“Our client’s air-conditioning units (buses) were not performing well! The young kids, parents and staff members at schools - the finest brand ambassadors and influencers were complaining daily and the brand image of X started getting sullied. The client tried a bunch of quick fixes but none seemed to be working. Additionally, the client was under pressure to deliver a quick solution because summers in the North are unusually bad and people were literally feeling the heat! The team was getting demotivated and the already nascent business in North was getting nipped in the bud. At that time, I recommended that all buses be recalled and the existing AC units be replaced with those of higher capacity. It was a capital outlay of an additional $1 Million (spread over 100 buses) - an unacceptable expense for a business that was only $3 Million in annual sales.”
Here, the focus is on highlighting ‘non-conventional’ problem-solving. The applicant goes on to explain that this recommendation also puts the variable component of the fees under risk. He goes on to highlight a new way of consultative problem solving - one that puts a significant onus on the consultant, and more than 50% remuneration that is tied to results achieved. This was a nuanced problem-solving positioning that got the applicant into 3 of the M7 schools including GSB, and Wharton.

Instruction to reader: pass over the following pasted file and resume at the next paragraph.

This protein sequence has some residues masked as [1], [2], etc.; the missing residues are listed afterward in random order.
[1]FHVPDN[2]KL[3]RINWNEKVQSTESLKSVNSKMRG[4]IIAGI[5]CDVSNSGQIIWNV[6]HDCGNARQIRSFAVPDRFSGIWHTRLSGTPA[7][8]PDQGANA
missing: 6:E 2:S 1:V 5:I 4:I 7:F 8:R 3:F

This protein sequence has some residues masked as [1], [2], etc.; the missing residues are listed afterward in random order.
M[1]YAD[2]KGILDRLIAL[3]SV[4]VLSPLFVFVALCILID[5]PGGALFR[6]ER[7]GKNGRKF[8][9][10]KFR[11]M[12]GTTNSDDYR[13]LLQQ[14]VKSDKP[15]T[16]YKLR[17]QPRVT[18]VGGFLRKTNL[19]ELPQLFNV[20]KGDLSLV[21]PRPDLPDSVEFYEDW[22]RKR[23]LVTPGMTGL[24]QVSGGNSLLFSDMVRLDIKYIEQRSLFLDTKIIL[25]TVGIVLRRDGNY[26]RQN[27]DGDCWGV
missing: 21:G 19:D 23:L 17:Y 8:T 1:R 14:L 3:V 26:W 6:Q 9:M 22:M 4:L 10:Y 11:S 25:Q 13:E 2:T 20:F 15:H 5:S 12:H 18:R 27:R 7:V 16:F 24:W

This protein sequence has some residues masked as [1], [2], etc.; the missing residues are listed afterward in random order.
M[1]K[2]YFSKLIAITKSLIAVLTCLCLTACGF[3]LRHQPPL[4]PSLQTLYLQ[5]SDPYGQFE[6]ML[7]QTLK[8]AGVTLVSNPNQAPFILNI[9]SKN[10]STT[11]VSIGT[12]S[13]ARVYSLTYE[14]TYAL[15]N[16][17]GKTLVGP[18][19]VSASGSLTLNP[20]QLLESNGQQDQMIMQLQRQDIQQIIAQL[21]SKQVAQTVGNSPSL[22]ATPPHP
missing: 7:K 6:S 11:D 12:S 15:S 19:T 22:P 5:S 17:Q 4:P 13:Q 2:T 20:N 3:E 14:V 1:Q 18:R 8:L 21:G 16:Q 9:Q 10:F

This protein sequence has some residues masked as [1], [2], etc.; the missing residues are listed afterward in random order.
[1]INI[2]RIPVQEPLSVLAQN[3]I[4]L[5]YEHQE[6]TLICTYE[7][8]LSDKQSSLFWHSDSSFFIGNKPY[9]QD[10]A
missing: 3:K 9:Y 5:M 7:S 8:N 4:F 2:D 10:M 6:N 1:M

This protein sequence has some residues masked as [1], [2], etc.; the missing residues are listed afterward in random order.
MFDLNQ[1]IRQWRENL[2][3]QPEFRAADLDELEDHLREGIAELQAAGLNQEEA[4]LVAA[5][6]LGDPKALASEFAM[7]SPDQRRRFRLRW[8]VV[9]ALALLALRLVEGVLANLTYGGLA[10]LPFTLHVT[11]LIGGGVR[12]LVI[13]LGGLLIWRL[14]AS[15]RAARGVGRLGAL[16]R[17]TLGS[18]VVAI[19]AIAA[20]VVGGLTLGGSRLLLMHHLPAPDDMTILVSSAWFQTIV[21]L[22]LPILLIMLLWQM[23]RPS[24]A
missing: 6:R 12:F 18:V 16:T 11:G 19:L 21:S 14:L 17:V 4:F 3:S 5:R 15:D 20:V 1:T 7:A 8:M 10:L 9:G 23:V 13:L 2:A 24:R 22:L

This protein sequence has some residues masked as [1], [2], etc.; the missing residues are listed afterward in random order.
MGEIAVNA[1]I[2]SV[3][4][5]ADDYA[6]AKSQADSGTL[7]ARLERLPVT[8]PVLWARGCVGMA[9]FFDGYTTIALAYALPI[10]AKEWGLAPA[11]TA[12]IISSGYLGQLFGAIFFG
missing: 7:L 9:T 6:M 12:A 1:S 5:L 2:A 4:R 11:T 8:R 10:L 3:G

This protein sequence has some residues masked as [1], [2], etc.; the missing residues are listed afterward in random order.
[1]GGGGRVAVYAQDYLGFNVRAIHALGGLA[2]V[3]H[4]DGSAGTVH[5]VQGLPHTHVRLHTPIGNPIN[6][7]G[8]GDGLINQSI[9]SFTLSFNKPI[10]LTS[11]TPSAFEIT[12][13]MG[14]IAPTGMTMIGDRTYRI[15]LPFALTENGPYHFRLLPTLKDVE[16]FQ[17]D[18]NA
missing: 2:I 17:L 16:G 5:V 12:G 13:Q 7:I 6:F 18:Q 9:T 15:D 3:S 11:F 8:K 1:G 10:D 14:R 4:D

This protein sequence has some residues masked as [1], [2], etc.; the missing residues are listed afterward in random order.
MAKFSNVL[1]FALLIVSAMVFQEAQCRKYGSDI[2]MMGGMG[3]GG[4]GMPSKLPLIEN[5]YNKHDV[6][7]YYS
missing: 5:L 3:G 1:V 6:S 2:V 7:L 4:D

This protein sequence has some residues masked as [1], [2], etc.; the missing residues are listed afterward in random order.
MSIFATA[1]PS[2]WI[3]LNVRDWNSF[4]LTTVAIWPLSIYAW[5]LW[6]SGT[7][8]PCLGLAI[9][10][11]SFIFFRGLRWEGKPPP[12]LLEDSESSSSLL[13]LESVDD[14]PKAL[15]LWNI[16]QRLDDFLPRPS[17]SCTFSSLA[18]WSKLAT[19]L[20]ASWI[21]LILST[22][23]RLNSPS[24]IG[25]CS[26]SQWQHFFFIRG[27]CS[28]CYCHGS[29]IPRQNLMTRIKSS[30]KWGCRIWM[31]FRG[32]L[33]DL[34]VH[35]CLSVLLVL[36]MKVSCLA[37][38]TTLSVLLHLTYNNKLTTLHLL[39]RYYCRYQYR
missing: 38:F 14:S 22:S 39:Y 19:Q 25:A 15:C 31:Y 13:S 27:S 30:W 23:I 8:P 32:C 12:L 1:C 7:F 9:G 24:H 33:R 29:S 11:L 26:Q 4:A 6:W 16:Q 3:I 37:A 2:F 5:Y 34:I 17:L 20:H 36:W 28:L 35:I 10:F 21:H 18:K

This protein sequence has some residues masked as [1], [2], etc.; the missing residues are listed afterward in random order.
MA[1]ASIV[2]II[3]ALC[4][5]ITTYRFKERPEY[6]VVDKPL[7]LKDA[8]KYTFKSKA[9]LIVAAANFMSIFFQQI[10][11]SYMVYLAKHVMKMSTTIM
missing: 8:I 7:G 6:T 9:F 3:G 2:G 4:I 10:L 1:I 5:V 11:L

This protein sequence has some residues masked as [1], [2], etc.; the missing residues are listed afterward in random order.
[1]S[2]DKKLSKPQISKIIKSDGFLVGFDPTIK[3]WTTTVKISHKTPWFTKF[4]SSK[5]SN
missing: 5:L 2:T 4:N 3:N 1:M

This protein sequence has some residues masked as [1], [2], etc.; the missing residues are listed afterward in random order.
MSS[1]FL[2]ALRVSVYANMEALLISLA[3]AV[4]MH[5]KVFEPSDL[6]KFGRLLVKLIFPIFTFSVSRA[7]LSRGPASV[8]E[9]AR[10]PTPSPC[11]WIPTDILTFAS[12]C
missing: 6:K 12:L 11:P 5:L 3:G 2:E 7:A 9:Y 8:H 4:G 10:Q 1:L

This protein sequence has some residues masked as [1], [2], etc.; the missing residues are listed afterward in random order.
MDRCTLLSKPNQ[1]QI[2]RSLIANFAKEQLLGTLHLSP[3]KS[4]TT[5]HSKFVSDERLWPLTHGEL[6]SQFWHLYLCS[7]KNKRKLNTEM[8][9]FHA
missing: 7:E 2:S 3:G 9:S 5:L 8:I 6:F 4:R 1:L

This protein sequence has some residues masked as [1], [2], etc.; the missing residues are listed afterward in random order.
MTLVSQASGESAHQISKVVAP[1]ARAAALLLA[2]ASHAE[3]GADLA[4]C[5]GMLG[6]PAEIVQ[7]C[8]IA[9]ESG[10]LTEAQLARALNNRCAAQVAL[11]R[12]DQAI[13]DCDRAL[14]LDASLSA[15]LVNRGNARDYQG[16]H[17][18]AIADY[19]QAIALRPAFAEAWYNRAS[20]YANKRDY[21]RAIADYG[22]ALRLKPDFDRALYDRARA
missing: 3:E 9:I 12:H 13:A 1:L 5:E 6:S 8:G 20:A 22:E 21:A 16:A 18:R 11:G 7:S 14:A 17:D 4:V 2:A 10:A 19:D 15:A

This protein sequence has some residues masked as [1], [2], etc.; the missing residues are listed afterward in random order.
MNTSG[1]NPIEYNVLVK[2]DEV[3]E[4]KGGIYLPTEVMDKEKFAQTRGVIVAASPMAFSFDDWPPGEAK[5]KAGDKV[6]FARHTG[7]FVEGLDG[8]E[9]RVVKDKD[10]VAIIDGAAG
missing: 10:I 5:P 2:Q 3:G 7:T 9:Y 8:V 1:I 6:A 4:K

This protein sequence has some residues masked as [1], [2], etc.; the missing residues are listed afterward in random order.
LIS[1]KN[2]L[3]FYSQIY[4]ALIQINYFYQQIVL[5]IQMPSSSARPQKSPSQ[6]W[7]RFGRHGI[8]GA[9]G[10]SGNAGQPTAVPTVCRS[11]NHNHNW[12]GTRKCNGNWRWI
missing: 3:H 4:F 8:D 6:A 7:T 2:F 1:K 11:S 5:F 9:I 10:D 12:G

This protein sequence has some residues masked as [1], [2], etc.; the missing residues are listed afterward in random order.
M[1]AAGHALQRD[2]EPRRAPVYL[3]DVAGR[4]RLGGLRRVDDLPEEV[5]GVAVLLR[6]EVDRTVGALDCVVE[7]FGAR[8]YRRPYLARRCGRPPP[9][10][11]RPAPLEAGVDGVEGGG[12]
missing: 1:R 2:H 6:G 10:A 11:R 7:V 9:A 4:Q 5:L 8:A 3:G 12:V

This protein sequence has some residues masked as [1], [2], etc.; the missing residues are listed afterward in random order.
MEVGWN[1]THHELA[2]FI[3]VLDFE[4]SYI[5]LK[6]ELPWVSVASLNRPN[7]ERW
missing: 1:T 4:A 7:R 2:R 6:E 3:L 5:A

Sector specificity: In general, when you choose a particular sector, you enhance the differentiating power of your narrative. Simply by choosing a sector, you claim to move from a generic problem-solving positioning to that of a sector specialist. Additionally, you start competing in two subsegments: consulting, and that specific sector that you have chosen. If your sector is relatively exotic, your chances of getting in get multiplied even more! Here is an example -